Wednesday, February 13, 2013

Exposure: A Modern-Day Spin on Shakespeare's Macbeth by Kim Askew and Amy Helmes

Publisher: Merit Press
Age: Young Adult
Series: Twisted Lit #2
Interest: Macbeth/ Shakespeare/ Review Request/ Alaska
Source: Review Copy from Netgalley

Double, double, toil and trouble. Sometimes, the quest for high school royalty can be deadly! In this emotionally-charged twist on Shakespeare’s Macbeth, a self-conscious shutterbug named Skye Kingston navigates a treacherous school year in Alaska fraught with unspoken secrets and tragic twists of fate. Along the way she encounters three strangely prophetic BFFs; one social-climbing, sociopathic cheerleader; and a heart-stopping hottie named Craig McKenzie: the man who would be Prom King. Can Skye save the boy she loves — and herself — before they get caught in the crosshairs? (Summary from

I was given a review e-book copy of Exposure in exchange for an honest review.

Exposure was an interesting tweak to the original tale of Macbeth. Having read the play in high school, I can say I liked both versions for different reasons. Macbeth is Macbeth, you know? It's epic all on its own. I adore the play. Exposure though, filtered as much of the bloody conflict as possible through a secluded Alaskan high school lens.

Skye was definitely a sweet teenage wallflower. I related to her constant seclusion in school and her anxiety around new people. Still, as all good characters do, Skye had a huge flaw. From the book, I gathered it was supposed to be her crippling shyness. Skye annoyed me with her pretty much undying devotion to Craig. I mean, she knows the guy is an unintentional murderer and she still fawns over him constantly. Yet Craig's she-devil girlfriend gets all the blame according to Skye. Yes, Beth caused the whole catastrophe, but Romeo had a hand in it too. I would have liked to see Skye recognize more of Craig's responsibility in the crime and why he needed to pay for it.

However, as a sidenote, I'd also like the characters to stop blaming themselves for everything. It's all "If I hadn't done A, B and C wouldn't happen. They traced everyone's actions back to the beginning looking for a cause. I just wanted them to accept that sh*t happens and you need to make choices to minimize the damage afterwards.

The three "witches" AKA, Skye's only friends, intrigued me. Askew and Helmes wove in Alaskan heritage very well into the girl's predictions and lives. The scene where Mac is warned about his future by the girls was done fantastically with the addition of the native masks as art projects. Skye's family drama also drew me in. I ended up wanting to know more about their relationship "before" and "after." I enjoyed nearly all of the side characters, they had points for the most part. Duff strangely ended up being one of my favorite characters even though he was a little less than nice at certain points. A few extraneous characters did appear. Quite a few of them could have been cut, yet they were likable enough. I didn't mind their appearance.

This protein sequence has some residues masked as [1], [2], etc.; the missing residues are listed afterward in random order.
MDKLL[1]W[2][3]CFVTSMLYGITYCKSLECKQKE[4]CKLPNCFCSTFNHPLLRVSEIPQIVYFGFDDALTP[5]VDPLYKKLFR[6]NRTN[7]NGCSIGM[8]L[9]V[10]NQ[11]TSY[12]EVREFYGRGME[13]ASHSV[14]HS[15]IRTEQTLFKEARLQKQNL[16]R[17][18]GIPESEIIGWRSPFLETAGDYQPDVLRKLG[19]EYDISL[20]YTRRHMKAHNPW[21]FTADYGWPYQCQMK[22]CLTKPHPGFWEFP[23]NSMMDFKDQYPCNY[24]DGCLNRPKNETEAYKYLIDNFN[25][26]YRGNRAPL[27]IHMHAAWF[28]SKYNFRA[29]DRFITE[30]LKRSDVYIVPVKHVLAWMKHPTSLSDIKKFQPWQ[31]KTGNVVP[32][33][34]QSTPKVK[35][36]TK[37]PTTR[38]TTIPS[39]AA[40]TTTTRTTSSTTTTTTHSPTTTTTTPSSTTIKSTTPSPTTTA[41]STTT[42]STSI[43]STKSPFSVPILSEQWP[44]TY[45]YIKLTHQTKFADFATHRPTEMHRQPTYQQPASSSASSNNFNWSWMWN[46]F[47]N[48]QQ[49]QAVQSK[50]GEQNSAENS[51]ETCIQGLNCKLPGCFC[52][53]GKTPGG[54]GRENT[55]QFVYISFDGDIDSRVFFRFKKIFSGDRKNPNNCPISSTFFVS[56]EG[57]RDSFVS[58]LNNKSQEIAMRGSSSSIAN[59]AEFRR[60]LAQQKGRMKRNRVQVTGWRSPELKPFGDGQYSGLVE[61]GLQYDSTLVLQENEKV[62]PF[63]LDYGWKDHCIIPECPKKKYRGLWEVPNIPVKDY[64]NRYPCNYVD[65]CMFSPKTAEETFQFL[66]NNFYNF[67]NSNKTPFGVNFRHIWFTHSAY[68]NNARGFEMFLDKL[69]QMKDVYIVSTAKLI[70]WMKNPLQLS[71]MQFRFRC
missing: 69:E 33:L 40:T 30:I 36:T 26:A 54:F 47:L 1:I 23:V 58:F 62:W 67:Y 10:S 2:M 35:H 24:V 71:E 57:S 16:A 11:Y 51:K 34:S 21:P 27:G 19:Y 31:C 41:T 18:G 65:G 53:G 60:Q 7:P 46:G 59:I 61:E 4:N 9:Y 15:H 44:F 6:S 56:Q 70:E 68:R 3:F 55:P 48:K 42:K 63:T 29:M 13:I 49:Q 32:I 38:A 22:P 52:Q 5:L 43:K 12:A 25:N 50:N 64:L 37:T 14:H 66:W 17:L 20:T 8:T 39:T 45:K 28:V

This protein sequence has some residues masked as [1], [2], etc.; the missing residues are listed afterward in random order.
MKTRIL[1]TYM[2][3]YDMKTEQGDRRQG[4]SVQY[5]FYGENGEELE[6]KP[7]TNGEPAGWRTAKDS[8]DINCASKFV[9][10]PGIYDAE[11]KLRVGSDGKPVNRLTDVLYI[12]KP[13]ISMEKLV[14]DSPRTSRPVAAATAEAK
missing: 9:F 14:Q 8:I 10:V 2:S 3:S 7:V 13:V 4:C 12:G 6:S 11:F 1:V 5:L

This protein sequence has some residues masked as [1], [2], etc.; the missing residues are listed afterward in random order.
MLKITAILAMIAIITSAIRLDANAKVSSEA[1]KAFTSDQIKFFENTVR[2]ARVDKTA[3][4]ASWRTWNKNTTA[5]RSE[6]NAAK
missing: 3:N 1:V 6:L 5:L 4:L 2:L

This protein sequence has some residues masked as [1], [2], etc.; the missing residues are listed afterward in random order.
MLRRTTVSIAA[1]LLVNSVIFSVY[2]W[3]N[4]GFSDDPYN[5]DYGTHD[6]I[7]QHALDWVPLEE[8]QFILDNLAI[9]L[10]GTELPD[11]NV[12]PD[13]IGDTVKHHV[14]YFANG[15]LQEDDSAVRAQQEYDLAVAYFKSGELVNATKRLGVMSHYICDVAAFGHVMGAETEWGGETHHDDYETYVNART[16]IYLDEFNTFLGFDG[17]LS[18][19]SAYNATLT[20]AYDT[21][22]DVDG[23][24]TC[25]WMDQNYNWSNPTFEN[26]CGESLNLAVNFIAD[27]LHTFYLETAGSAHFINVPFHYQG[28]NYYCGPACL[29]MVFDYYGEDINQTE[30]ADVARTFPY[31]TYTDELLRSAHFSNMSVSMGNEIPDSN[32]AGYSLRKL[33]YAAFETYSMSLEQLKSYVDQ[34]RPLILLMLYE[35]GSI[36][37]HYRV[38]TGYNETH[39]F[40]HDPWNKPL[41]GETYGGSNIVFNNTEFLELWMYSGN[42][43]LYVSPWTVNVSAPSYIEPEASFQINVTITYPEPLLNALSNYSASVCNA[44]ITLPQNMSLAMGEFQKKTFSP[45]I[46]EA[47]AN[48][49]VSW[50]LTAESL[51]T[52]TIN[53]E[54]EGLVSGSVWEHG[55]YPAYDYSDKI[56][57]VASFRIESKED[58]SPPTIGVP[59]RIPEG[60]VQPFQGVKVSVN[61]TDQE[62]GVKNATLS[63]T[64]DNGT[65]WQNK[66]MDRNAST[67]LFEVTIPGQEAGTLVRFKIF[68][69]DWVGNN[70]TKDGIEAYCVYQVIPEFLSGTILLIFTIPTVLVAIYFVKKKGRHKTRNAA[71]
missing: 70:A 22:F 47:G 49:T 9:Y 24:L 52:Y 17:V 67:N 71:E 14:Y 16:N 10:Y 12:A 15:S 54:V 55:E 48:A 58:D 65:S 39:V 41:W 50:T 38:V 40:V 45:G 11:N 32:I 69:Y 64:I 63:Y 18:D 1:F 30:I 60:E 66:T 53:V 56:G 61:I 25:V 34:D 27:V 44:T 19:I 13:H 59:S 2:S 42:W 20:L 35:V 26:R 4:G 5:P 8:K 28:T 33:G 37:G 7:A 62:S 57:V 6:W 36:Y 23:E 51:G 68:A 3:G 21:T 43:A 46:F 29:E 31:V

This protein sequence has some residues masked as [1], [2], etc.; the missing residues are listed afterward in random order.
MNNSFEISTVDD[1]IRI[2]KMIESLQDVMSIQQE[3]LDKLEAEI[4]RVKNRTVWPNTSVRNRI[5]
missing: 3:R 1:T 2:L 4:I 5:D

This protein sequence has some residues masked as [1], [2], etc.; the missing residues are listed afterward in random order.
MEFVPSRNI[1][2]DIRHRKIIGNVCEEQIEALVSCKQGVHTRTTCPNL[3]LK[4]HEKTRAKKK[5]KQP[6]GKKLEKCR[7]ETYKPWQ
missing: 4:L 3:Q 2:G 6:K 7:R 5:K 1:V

Exposure did move a little slowly around the middle. I felt like it was to help increase the tension of the whole murder situation. Yet, too many other plots were added in to make up for the lag. Others may feel differently on that though. In contrast, the end went a little quickly, told in rushed scenes. I was interested in how Askew and Helmes told the story from the end. It starts off with Skye at college and she ends up telling the story of what happened her senior year.

I'm not sure how to categorize the situations. They could be classified as "suspense" or "thriller" type scenes. There wasn't really a mystery of what happened in Exposure. It felt more like everyone's guilty, who'll crack first? To be fair, that is a large part of Macbeth: how grief can hollow a person, make them lose sanity or make them go to outrageous lengths. Still, I felt the dangerous scenes for Skye were solid. I could practically feel her tension and terror.

Overall, Exposure is a great twist on Macbeth and a good story. Those struggling through high school English or Literature classes might want to read this for a fresher perspective on the play.  I enjoyed reading it and would recommend it to younger teens who haven't studied Shakespeare extensively yet to give them a softer introduction to the bard.

Teaser Lines: "You didn't have to be in love to understand the magnitude of love when you looked at it."


Happy Reading,

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